Refrigerant Type: 134a
Country of Origin: United States
I have an electronic leak detector that used a heated pentode. I thought it performed good with 134a the few times I used it until it suddenly went DOA.....won't even turn on. I see the newer technology uses an infrared ? sensor. Comments welcome as I need a new toy. thanks
I recommend either a Tek-Mate or the H10 battery version. The TeK-mate is a great unit for the money. Uses "D" cell batteries that last a long time.
They sell for approx $150. The H10 uses a rechargable battery. This unit costs approx $400. I like this unit for being able to zero in on the leak as you can manually adjust it.
Key criteria is sensitivity, should be able to detect a leak of far less than one ounce per year. Also using one, has to be done in a draft free space with a cool engine as a hot one generates convection currents. Also needs quite a goose neck as refrigerant is heavier than air and will sink down. May have noticed, many very tight areas to work in with MVAC.
Some of the detectors I have seen would work fine on a MVAC that is laid out in a two dimensional layout, hung from a ceiling. What were they thinking when they designed these? Or is thinking old fashion?
We had one of those black box ones that plugged into the 110v outlet. It worked well. It died and we bought a battery operated Robinair model. Totally useless. I then bought another battery operated one from the Mac truck. This one is useless too.
Neither of the battery operated ones will pick up the leak unless you crack open a fitting and you can actully hear the leak then they work.
Tantamount to see what you are doing, many times it is necessary to hold a small battery operated flashlight in your mouth in tight spaces as opposed to trying to drag in a large AC powered trouble light where the cord gets tangled around your neck. But AC is nearly constant as opposed to a battery where the voltage can deviate 25% over its life.
Really no problem if a precision stepup switchmode well regulated power source is used with a battery to maintain a precise operating voltage for the halogen detection circuitry.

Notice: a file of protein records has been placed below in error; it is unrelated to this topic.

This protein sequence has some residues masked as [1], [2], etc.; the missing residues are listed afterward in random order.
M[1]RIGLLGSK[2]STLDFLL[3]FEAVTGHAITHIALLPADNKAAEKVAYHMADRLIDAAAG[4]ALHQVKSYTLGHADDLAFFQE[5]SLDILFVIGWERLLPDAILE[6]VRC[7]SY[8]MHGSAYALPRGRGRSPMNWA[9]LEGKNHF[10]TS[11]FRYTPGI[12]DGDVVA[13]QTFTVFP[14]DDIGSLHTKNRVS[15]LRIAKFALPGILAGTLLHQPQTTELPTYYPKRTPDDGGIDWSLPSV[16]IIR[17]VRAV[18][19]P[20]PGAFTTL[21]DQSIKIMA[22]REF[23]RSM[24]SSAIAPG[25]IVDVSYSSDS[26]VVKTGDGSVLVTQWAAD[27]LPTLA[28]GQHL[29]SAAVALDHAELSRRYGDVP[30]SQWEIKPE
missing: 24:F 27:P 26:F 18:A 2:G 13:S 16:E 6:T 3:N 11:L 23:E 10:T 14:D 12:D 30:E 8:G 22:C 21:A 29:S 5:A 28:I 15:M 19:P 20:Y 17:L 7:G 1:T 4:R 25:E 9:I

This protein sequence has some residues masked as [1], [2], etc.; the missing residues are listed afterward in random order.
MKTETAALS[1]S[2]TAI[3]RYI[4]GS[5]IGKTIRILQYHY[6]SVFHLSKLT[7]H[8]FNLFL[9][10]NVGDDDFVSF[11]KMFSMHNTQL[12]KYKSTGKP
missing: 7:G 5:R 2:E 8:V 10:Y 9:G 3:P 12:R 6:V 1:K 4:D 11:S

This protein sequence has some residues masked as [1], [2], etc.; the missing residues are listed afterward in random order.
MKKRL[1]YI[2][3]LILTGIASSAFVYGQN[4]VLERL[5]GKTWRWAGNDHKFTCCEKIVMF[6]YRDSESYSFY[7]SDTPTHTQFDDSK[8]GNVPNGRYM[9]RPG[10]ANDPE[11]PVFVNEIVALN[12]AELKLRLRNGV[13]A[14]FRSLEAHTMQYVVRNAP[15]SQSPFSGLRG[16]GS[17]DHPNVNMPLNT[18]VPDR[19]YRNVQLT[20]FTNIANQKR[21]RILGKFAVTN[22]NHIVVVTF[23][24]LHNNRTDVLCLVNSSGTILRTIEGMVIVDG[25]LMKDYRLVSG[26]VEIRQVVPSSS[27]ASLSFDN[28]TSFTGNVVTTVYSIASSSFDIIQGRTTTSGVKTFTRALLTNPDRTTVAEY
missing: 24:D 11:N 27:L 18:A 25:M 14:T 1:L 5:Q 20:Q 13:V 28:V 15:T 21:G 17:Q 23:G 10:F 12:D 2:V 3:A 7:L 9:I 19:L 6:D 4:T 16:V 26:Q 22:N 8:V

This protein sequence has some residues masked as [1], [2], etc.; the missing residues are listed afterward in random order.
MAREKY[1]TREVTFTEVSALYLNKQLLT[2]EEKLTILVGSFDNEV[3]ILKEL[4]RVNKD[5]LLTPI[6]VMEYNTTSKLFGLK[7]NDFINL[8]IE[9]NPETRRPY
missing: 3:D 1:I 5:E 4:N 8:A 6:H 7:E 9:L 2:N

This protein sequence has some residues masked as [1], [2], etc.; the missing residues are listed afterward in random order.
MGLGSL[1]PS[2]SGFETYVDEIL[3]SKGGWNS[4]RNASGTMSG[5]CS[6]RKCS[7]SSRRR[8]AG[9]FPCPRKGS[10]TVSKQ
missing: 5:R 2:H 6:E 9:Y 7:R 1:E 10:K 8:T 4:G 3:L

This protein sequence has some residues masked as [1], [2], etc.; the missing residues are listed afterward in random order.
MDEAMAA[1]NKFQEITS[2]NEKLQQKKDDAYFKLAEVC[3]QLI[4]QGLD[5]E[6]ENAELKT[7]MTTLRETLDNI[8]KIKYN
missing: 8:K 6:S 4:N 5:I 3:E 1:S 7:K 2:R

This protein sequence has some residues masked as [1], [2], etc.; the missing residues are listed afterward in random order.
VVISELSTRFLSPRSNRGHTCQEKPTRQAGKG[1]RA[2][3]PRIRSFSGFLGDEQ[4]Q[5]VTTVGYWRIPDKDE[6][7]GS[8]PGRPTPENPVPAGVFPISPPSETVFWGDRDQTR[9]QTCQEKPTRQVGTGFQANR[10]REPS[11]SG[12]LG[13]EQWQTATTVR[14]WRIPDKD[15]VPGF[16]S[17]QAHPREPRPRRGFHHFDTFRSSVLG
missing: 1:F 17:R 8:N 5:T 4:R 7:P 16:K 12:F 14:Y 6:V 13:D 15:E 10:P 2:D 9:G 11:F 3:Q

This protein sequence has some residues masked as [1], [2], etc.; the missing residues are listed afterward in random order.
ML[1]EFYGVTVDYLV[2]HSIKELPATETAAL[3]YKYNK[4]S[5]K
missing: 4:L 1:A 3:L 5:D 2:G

Most use a very tiny capacitor as the sensor where halogen gases have a slightly lower dielectric characteristic than air that must be well shield from the surrounding metallic environment. Only the presence of even a small amount of halogen gases should affect the capacitance of that capacitor that is used in a very high frequency oscillator. Has to be a high frequency to produce a reasonable change in frequency with even the tiniest bit of capacitance change due the presence of halogen gases.
To make this frequency audible is heterodyned with that of a near same operating frequency of an RC oscillator that is controlled by a precision well shield potentiometer, not a cheap ass carbon one that is not well shielded. This is adjusted to create a beat frequency that sounds like a slow moving set of blimps to your ears that increases or whines if you may when exposed to even the slightest amount of halogen gases in terms caused by leakage rates of less than one ounce per year. Not very much.
Rather than comparing AC as opposed to battery operating, would compare a piece of crap detector as opposed to one that is very thoughtfully designed and laid out with good immunity to the surrounding metallic surfaces.
If you can't find a good one, like anything else, you modify it to your liking. If either the sensing or RC oscillator shifts with voltage fluctuations or are unstable in design, user doesn't know the difference between that or the presence of even the smallest amount of halogen gases. Even more Made in China crap on the market that you can't do anything with except invest in even a larger trashcan.
Doing business with China is going to be and is the downfall of this country, we have the brains and the skills here. Or least did at one time. Currently concentrating my efforts to piercings, tats, and obtaining a large collection of rap so I can be like everyone else.
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